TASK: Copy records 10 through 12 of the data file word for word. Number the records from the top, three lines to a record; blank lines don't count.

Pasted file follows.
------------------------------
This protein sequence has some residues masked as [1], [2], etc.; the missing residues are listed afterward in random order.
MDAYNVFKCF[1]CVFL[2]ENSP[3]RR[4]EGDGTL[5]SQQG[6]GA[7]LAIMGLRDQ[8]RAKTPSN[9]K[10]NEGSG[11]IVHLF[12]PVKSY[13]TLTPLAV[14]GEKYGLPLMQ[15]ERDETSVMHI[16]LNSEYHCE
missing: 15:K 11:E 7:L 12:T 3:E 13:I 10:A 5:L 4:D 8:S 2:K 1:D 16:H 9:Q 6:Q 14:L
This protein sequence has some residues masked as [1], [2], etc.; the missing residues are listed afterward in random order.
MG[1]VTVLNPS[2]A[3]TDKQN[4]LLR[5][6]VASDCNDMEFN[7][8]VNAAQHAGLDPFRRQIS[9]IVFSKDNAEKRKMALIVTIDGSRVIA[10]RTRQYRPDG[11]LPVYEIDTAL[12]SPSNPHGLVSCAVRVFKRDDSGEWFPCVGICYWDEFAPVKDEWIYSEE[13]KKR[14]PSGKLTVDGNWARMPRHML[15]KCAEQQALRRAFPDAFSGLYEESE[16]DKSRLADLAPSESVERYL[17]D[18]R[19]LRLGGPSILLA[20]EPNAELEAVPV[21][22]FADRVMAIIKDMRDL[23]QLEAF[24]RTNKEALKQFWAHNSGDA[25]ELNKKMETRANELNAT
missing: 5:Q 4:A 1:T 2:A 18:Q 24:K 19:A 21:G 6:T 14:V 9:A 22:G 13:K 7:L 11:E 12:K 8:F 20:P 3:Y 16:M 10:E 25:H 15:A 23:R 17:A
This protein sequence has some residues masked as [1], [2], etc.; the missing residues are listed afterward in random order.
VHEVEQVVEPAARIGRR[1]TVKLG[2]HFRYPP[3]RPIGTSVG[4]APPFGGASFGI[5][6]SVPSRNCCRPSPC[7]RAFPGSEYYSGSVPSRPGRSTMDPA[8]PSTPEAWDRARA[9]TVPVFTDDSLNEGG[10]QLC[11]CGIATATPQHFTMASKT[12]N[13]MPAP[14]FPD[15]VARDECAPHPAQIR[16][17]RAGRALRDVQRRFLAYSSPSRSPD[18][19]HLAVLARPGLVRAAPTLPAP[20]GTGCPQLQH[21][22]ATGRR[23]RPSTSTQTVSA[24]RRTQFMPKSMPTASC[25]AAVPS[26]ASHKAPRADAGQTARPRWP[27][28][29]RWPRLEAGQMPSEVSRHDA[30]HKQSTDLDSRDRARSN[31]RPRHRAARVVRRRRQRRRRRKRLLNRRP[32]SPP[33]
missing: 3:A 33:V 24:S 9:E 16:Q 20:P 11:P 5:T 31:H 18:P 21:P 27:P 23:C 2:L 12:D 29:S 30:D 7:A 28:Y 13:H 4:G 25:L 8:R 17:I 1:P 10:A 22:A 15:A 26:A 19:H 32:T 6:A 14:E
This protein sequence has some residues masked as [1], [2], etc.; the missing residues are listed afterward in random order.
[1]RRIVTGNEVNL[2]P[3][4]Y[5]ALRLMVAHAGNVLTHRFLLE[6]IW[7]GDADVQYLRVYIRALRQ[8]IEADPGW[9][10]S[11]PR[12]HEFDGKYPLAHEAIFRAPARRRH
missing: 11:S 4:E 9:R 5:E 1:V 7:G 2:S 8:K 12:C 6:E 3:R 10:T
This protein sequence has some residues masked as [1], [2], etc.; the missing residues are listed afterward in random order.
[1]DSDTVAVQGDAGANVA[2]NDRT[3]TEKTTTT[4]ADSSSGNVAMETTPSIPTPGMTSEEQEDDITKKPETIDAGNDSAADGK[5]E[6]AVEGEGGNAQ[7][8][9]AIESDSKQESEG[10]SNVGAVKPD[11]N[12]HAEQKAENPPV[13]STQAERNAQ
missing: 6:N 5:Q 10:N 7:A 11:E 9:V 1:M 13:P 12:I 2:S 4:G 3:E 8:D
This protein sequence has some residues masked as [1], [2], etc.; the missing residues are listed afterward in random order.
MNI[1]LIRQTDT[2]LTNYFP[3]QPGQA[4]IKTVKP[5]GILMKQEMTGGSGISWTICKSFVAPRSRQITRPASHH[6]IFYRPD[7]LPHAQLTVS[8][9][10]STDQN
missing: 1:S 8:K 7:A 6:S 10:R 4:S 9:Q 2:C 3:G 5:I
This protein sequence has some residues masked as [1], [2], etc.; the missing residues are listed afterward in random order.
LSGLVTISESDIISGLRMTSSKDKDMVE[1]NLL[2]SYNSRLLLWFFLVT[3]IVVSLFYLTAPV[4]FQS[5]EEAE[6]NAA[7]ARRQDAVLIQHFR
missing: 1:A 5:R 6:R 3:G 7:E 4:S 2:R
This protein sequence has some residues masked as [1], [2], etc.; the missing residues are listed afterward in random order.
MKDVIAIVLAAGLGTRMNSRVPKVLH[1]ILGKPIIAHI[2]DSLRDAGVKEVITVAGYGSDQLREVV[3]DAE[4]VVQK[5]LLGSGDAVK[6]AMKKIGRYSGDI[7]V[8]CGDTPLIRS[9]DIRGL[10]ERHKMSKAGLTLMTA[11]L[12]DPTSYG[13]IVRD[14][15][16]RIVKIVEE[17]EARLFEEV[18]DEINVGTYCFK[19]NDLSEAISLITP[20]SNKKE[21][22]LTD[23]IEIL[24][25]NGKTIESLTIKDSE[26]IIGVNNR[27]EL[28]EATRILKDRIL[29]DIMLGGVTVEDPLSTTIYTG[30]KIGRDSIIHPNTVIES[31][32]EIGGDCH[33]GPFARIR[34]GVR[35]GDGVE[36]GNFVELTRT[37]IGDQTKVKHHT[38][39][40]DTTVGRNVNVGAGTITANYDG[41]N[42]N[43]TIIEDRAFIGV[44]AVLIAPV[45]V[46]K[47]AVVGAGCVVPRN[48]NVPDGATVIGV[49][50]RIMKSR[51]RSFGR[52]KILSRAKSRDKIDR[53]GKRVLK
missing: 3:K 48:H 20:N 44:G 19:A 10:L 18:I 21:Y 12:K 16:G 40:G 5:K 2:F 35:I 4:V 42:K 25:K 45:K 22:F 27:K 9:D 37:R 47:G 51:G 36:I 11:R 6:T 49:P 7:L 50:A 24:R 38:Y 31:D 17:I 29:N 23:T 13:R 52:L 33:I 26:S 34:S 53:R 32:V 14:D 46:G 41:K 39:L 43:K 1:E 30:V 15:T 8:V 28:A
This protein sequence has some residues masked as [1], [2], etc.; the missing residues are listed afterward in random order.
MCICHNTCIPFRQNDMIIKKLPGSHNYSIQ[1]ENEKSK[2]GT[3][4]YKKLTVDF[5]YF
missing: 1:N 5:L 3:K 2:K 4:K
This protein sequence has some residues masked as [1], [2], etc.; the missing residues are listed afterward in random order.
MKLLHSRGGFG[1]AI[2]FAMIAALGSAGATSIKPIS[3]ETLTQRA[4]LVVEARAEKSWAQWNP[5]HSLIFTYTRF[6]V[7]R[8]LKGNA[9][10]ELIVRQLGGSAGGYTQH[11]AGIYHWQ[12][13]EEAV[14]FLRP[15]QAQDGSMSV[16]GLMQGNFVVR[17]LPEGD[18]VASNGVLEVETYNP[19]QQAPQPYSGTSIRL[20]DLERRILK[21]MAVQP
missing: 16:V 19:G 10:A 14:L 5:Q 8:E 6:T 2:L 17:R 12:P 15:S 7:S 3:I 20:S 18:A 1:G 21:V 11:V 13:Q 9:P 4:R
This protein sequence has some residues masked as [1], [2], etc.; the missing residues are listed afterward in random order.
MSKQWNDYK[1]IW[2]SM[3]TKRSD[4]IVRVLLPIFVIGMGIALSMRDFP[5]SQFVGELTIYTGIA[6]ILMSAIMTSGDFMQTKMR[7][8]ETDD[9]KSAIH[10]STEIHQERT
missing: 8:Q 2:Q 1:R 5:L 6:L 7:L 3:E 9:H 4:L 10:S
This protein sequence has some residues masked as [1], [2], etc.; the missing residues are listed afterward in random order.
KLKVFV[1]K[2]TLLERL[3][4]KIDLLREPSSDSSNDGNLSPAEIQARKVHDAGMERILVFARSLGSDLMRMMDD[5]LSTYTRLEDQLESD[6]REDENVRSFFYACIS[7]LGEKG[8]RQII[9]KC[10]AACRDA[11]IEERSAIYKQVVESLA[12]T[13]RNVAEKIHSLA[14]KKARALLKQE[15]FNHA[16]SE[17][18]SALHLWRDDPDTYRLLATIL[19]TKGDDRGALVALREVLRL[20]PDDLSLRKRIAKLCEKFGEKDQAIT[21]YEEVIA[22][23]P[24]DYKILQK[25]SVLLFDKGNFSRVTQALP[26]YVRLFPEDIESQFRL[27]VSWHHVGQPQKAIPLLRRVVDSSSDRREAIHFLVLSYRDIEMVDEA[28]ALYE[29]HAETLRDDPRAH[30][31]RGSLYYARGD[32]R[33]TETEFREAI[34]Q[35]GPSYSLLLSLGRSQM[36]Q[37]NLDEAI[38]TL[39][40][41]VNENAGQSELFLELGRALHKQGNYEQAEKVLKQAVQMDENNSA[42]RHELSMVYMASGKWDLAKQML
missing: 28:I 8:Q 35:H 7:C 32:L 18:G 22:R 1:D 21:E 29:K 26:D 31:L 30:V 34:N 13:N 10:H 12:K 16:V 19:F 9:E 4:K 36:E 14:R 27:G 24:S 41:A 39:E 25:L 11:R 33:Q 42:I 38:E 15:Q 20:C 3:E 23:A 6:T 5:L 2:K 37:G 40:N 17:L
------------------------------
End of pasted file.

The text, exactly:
This protein sequence has some residues masked as [1], [2], etc.; the missing residues are listed afterward in random order.
MKLLHSRGGFG[1]AI[2]FAMIAALGSAGATSIKPIS[3]ETLTQRA[4]LVVEARAEKSWAQWNP[5]HSLIFTYTRF[6]V[7]R[8]LKGNA[9][10]ELIVRQLGGSAGGYTQH[11]AGIYHWQ[12][13]EEAV[14]FLRP[15]QAQDGSMSV[16]GLMQGNFVVR[17]LPEGD[18]VASNGVLEVETYNP[19]QQAPQPYSGTSIRL[20]DLERRILK[21]MAVQP
missing: 16:V 19:G 10:A 14:L 5:Q 8:E 6:T 2:L 17:R 12:P 15:S 7:S 3:I 20:S 18:A 1:G 21:V 11:V 13:Q 9:P 4:R
This protein sequence has some residues masked as [1], [2], etc.; the missing residues are listed afterward in random order.
MSKQWNDYK[1]IW[2]SM[3]TKRSD[4]IVRVLLPIFVIGMGIALSMRDFP[5]SQFVGELTIYTGIA[6]ILMSAIMTSGDFMQTKMR[7][8]ETDD[9]KSAIH[10]STEIHQERT
missing: 8:Q 2:Q 1:R 5:L 6:L 7:L 3:E 9:H 4:L 10:S
This protein sequence has some residues masked as [1], [2], etc.; the missing residues are listed afterward in random order.
KLKVFV[1]K[2]TLLERL[3][4]KIDLLREPSSDSSNDGNLSPAEIQARKVHDAGMERILVFARSLGSDLMRMMDD[5]LSTYTRLEDQLESD[6]REDENVRSFFYACIS[7]LGEKG[8]RQII[9]KC[10]AACRDA[11]IEERSAIYKQVVESLA[12]T[13]RNVAEKIHSLA[14]KKARALLKQE[15]FNHA[16]SE[17][18]SALHLWRDDPDTYRLLATIL[19]TKGDDRGALVALREVLRL[20]PDDLSLRKRIAKLCEKFGEKDQAIT[21]YEEVIA[22][23]P[24]DYKILQK[25]SVLLFDKGNFSRVTQALP[26]YVRLFPEDIESQFRL[27]VSWHHVGQPQKAIPLLRRVVDSSSDRREAIHFLVLSYRDIEMVDEA[28]ALYE[29]HAETLRDDPRAH[30][31]RGSLYYARGD[32]R[33]TETEFREAI[34]Q[35]GPSYSLLLSLGRSQM[36]Q[37]NLDEAI[38]TL[39][40][41]VNENAGQSELFLELGRALHKQGNYEQAEKVLKQAVQMDENNSA[42]RHELSMVYMASGKWDLAKQML
missing: 28:I 8:Q 35:H 7:C 32:L 18:G 22:R 1:D 21:E 29:K 26:D 31:L 30:V 34:N 13:N 10:H 12:K 16:V 19:F 9:E 4:K 36:E 14:R 27:G 24:S 41:A 39:E 25:L 11:R 33:Q 42:I 38:E 15:Q 20:C 3:E 23:A 6:T 5:L 2:K 37:G 40:N 17:L